After spending five years in Gotham for The New 52, Scott Snyder and Greg Capullo gave an interview wherein Capullo suggested that the next person to tackle Batman should wear “diapers because it could be scary to take on such an iconic character.” It turns out he was giving advice to the guy sitting next to him.
Snyder has once again teamed up with The Dark Knight for All-Star Batman, a year-long run that will boast a rogue’s gallery of talented artists and a story that draws Batman far outside Gotham’s city limits. The first issue, “My Own Worst Enemy,” sees Batman and Two-Face on a blissful road trip where every person they encounter—from greasy spoon diner waitresses to hired mercenaries—wants to murder our hero. We were lucky enough to talk with Snyder and All-Star Batman #1 artist John Romita, Jr. about challenging our definition of a beloved character, using Two-Face as a metaphor for social media, and making Batman look badass in a corn field.
Nerdist: Does working with Batman again come with the feeling of heading back into the fray with an old friend or the sheer terror of needing something original for a near-century-old character you’ve worked extensively with before?
Scott Snyder: Well, it always starts with the latter and then moves to the former. My initial thought was, “I’m not gonna do this anymore,” when I was getting to the end of what I was gonna do with Greg [Capullo]. This was a couple years ago when I started to see the end with him. Then I started to realize I had stories I wanted to do with some of the villains I’d never used, and I thought of this coherent year of Batman. It dawned on me that the best way to do it would be with different artists—different people I hadn’t really had a chance to work with quite as much before. I wanted to challenge myself, and the whole thing blossomed into the former where it turned into taking a road trip with a close friend to somewhere you’d never been before. So it became really, really energizing.
Ultimately, it’s the same formula that I try to concoct on Batman, and pretty much anything superhero-wise, where you try to find a way of telling a story that is intensely personal, one that you feel strongly about, one that you feel is contemporary or resonant for this particular moment for you; but you try to find a way of doing it that will be as bombastic and as twisted fun and surprising as possible both for you and the readers. In terms of aesthetic, dynamic, all that stuff. Really, this just became the best challenge in a long time for me, to work with artists that I greatly admire and who I’m friends with on top of that. Trying to take Batman to places that are far from anything I’ve done before while maintaining the personal connection to the subject matter.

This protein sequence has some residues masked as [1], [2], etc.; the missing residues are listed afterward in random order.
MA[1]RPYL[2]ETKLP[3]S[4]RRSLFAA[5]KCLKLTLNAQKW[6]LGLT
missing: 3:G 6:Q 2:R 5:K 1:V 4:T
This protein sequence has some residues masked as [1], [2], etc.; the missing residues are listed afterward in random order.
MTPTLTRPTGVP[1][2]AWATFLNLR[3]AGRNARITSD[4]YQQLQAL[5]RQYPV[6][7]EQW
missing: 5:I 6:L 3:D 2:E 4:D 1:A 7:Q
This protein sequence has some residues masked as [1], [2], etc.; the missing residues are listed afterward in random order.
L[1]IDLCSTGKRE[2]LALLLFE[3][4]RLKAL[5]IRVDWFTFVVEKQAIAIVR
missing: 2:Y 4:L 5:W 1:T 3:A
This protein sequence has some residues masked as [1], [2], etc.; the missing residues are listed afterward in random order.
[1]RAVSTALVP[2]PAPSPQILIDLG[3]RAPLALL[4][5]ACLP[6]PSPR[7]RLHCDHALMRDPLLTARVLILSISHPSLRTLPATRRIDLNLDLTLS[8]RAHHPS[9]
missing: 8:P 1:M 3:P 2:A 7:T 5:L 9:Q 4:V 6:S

N: The road trip theme usually means anything can happen. Can we expect chaos throughout this run?
SS: Yeah. One of the things that’s so fun about it for me, too, is getting to work with John. His art is so immersive and it’s so brutal and it’s so detailed. I love it. I feel like immediately when I open the pages that I’m stepping into this environment I haven’t been in before, even if it were Gotham. Now that it’s not, it makes it even more terrifying. It seems on the surface that it would be difficult—I’m sure it is—to draw Batman in a field and make it intimidating. What John’s able to do with it really underscores the story itself, and it’s really his brilliant contribution where it doesn’t just feel like it’s Batman out of place. The way he shows him out of place, the angles he chooses, even the distance of the lens to Batman, constantly makes it intimidating.
The art makes it feels like Batman is totally dwarfed by this alien landscape and that anything can happen, or that he’s in full control, and that oscillation in reading it is really what it’s all about. Batman believes deeply that this is a city and a state and a nation of people who want to be heroes, and want to be redeemed, and Two-Face believes very deeply that everything is falling apart. That it’s his era. He feels like people’s true natures are coming out. They see problems they’re facing both locally and in bigger ways as insurmountable, and they want to embrace their inner villain. So, the way John does the out-of-Gotham, on-the-road, no-gargoyles-to-hide-behind, no-shadows-to-duck-into elements of the book speaks not just to his understanding of what I’m going for but also his enhancement of it.